PhD defense by Chengzhe Tian
Decision Making in Biological Systems
This thesis consists of five projects in three topics with a shared theme of understanding cellular decision-making processes with mathematical modeling. In the first topic, we address the possible interaction between bacterial Toxin-Antitoxin (TA) systems and stringent response alarmone guanosine tetra- and pentaphosphate [(p)ppGpp] and examine how this interaction contributes to bacterial persistence. We show that TA systems mediate a negative feedback to early stringent response by reducing the available mRNA. We also show that the redundancy of TA systems can be realized if bacterial growth-dormancy transition is primarily mediated by (p)ppGpp fluctuation.
In the second topic, we discuss the transition paths between two stable steady states. We construct a simple model of coupled bistable gene circuits and demonstrate the possibility of bifurcation of transition path in biology. We then construct a theory to predict whether a general coupled bistable system exhibits bifurcated path or not and verify the theory through numerical simulation. We also show that a primary function of bifurcated paths is to facilitate transition by lowering the associated action.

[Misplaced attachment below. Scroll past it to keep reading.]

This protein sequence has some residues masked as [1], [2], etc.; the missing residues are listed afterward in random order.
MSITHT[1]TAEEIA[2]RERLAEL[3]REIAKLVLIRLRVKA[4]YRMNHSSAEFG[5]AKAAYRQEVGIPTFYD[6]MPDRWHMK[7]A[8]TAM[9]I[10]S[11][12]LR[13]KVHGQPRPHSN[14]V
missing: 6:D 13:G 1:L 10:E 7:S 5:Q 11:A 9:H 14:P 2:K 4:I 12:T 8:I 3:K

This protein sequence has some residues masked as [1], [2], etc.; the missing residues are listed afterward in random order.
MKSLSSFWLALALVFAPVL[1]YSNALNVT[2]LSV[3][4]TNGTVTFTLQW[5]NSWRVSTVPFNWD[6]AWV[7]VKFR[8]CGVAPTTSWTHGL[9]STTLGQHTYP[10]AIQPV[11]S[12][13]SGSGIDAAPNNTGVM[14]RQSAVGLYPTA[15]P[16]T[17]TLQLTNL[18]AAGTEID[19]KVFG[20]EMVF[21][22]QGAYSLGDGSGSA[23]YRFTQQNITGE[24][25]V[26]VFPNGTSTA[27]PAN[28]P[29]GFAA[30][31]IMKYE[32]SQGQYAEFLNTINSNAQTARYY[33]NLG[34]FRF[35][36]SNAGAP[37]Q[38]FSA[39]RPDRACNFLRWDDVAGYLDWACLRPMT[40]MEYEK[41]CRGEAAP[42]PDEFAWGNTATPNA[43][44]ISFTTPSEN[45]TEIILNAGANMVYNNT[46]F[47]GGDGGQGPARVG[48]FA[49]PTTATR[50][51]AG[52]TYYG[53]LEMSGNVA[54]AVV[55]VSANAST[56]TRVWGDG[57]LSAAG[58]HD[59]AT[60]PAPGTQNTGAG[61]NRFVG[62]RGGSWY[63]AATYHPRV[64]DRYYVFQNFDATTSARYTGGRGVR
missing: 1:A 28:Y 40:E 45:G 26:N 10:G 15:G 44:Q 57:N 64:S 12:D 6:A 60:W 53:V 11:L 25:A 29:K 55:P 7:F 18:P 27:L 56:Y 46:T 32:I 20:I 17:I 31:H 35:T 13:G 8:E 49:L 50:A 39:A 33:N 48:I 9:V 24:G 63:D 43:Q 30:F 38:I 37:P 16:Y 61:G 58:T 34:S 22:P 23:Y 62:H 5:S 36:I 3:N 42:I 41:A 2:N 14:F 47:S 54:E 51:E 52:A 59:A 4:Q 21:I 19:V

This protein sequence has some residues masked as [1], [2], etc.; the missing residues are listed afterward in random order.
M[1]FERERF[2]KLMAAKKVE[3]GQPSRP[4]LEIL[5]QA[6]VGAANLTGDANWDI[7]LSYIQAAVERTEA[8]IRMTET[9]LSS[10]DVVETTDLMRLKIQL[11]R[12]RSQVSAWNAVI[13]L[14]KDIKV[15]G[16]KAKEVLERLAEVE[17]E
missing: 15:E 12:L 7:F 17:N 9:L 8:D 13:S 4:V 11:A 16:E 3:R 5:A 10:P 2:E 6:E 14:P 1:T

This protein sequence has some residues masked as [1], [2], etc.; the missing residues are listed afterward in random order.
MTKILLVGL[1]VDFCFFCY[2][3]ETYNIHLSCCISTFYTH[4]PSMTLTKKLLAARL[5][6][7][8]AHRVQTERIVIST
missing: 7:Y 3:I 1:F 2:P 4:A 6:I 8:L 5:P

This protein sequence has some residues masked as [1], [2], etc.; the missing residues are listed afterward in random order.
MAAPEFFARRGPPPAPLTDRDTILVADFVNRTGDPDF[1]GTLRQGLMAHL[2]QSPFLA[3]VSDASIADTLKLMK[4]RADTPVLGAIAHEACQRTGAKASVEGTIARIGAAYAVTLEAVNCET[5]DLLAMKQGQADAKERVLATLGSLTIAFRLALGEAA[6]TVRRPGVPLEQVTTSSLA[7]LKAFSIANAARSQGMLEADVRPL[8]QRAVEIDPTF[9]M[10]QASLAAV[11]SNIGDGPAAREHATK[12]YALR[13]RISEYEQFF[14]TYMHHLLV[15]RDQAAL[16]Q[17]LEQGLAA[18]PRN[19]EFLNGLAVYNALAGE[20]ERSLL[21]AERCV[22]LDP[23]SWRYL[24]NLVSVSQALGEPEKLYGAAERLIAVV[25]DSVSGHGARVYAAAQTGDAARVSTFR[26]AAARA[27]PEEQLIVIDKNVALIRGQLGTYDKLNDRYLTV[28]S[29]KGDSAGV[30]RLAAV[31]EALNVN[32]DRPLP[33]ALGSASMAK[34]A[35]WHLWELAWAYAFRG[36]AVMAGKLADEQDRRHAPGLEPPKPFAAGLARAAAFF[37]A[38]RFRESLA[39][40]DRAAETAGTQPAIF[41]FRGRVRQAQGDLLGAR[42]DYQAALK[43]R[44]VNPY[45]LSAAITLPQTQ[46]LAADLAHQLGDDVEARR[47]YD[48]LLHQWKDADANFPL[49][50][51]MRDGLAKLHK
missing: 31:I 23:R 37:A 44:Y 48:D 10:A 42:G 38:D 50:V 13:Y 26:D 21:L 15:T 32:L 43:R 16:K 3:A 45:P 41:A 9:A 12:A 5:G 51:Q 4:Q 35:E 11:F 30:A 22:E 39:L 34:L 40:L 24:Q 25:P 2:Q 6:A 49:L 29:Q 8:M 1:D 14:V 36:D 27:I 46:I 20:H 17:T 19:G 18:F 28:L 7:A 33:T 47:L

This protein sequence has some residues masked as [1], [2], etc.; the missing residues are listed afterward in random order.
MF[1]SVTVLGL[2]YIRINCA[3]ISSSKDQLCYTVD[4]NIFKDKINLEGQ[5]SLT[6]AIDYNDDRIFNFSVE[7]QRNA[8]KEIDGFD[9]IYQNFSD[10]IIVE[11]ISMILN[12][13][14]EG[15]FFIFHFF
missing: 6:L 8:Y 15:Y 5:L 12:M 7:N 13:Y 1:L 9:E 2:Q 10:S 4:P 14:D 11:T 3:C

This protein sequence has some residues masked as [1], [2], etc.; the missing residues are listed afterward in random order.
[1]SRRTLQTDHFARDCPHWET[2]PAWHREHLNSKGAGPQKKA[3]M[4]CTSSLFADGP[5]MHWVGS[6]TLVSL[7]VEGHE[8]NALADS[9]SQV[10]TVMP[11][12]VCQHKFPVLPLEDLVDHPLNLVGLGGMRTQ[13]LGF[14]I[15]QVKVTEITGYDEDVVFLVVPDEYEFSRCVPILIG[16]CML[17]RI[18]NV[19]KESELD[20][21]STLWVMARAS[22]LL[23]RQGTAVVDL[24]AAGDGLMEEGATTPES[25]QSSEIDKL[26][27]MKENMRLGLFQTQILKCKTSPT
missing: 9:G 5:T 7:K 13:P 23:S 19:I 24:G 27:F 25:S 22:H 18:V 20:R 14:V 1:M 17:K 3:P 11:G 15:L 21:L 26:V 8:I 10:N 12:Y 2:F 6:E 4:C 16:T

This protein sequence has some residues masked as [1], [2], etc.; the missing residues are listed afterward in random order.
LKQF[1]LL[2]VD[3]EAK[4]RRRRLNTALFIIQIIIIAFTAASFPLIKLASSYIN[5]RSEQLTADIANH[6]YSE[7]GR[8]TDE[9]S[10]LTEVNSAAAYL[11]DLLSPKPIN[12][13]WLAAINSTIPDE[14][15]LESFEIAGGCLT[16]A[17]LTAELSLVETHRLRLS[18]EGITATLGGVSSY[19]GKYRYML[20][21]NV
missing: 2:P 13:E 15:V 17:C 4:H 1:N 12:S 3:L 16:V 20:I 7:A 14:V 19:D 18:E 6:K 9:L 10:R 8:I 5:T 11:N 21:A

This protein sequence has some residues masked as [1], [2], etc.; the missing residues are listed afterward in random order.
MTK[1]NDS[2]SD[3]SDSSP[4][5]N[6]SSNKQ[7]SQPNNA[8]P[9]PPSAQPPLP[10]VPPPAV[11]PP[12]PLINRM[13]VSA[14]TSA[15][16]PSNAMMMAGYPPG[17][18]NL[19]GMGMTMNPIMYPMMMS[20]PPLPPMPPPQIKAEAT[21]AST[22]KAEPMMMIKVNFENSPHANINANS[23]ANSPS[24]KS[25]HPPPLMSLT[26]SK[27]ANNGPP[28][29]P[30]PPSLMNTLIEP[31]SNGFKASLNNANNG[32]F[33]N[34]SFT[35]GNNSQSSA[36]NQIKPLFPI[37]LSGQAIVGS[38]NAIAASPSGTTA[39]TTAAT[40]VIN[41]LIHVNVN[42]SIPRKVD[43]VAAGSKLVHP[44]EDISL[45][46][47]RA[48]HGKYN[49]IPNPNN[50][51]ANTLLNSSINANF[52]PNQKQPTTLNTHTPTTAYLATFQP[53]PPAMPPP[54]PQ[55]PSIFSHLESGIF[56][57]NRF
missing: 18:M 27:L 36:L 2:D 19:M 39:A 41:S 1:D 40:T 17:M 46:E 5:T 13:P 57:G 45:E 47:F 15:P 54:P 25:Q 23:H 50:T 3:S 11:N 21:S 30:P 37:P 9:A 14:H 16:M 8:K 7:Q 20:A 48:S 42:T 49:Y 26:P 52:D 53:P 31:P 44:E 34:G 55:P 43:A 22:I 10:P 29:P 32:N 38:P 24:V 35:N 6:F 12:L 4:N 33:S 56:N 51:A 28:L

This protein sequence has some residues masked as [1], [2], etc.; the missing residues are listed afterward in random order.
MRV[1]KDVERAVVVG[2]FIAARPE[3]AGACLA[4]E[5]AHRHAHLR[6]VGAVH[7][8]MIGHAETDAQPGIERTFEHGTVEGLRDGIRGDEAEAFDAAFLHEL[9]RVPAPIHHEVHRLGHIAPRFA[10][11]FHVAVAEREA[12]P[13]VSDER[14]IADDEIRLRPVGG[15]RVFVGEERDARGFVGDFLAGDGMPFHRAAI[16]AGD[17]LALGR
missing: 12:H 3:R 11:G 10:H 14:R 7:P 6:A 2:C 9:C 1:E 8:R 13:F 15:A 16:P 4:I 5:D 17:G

In the third topic, we discuss the function of extrinsic noises in digital signaling using mammalian NF-κB pathway. We show that when cells are stimulated by one ligand, digital signaling allows one to independently control the fraction of responding cells (population-level response) and temporal profiles of NF-κB activity (individual-level response). We also show that under co-stimulation of two ligands, cells respond to only one input rather than both. We term this behavior "non-integrative processing" and we propose a possible mechanism by introducing an ultrasensitive negative feedback, allowing cells to block signaling pathways upon activation by one ligand.